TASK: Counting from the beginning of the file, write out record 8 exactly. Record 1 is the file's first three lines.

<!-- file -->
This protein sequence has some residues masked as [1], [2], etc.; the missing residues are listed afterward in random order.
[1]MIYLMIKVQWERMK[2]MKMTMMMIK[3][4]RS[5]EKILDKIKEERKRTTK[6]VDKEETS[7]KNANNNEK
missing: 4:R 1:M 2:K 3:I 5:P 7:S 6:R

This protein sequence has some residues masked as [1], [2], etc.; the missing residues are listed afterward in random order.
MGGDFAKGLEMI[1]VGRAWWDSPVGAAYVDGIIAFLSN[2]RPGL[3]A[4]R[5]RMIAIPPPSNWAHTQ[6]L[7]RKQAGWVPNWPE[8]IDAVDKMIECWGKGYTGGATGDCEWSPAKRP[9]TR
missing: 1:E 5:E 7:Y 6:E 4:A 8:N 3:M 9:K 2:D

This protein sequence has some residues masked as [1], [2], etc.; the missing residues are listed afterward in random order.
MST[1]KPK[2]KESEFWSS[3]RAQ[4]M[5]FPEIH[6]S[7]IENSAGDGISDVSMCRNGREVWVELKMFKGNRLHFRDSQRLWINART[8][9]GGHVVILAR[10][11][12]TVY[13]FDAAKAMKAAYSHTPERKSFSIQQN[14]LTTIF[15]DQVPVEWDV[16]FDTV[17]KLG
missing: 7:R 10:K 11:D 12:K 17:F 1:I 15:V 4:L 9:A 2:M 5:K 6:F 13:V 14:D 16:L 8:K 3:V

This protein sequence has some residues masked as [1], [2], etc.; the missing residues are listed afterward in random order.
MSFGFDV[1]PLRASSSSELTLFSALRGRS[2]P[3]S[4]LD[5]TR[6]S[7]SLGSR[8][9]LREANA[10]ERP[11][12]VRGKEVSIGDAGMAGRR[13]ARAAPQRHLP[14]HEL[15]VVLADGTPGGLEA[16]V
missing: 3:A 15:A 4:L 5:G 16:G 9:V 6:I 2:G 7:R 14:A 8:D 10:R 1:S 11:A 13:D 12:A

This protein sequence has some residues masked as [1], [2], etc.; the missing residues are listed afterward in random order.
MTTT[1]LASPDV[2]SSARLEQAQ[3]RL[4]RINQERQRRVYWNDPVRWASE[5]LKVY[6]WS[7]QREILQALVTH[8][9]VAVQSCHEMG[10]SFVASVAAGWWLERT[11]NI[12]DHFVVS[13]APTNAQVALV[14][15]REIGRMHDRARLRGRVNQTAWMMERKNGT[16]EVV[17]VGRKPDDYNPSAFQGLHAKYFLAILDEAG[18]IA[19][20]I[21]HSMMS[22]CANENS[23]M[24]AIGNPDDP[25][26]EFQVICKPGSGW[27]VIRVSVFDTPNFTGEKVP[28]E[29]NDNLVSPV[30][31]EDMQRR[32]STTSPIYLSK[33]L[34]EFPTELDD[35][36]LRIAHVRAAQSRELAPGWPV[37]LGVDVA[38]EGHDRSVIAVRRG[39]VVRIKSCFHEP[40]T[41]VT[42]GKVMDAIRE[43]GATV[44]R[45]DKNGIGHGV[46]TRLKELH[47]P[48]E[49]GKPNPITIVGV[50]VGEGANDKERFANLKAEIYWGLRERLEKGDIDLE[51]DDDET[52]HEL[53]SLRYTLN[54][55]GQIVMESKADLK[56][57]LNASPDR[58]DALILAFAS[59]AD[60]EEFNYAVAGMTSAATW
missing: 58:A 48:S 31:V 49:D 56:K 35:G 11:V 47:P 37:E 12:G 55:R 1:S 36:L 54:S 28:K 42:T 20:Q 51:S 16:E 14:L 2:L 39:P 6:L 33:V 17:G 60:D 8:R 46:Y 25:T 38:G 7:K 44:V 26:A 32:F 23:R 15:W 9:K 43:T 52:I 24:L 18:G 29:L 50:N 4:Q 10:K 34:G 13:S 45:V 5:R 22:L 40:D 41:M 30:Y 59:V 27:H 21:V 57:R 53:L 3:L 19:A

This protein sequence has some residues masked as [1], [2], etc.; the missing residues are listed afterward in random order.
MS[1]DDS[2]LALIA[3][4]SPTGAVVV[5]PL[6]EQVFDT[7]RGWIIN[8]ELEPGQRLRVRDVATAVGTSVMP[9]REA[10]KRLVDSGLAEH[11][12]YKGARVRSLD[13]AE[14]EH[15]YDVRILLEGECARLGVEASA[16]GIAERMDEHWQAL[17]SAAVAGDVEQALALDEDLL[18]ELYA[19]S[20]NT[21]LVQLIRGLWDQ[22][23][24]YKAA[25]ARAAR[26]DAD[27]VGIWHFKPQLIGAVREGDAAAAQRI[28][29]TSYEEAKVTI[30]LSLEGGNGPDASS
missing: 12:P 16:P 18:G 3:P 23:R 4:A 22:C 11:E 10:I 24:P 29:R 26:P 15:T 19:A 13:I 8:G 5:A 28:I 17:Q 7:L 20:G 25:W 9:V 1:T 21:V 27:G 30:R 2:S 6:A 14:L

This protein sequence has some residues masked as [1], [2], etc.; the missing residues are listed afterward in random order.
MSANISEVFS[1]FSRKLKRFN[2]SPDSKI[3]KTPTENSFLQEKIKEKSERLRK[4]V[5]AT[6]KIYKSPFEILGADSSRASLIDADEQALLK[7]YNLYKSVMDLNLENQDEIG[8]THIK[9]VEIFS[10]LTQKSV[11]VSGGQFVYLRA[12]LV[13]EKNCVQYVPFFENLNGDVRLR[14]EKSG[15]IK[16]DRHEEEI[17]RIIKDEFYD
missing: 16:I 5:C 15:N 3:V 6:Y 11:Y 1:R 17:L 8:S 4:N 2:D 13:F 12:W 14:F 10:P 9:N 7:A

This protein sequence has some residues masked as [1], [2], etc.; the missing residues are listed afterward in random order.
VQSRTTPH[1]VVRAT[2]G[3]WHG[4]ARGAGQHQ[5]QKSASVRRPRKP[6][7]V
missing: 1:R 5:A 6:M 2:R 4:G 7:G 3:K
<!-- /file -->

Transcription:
This protein sequence has some residues masked as [1], [2], etc.; the missing residues are listed afterward in random order.
VQSRTTPH[1]VVRAT[2]G[3]WHG[4]ARGAGQHQ[5]QKSASVRRPRKP[6][7]V
missing: 1:R 5:A 6:M 2:R 4:G 7:G 3:K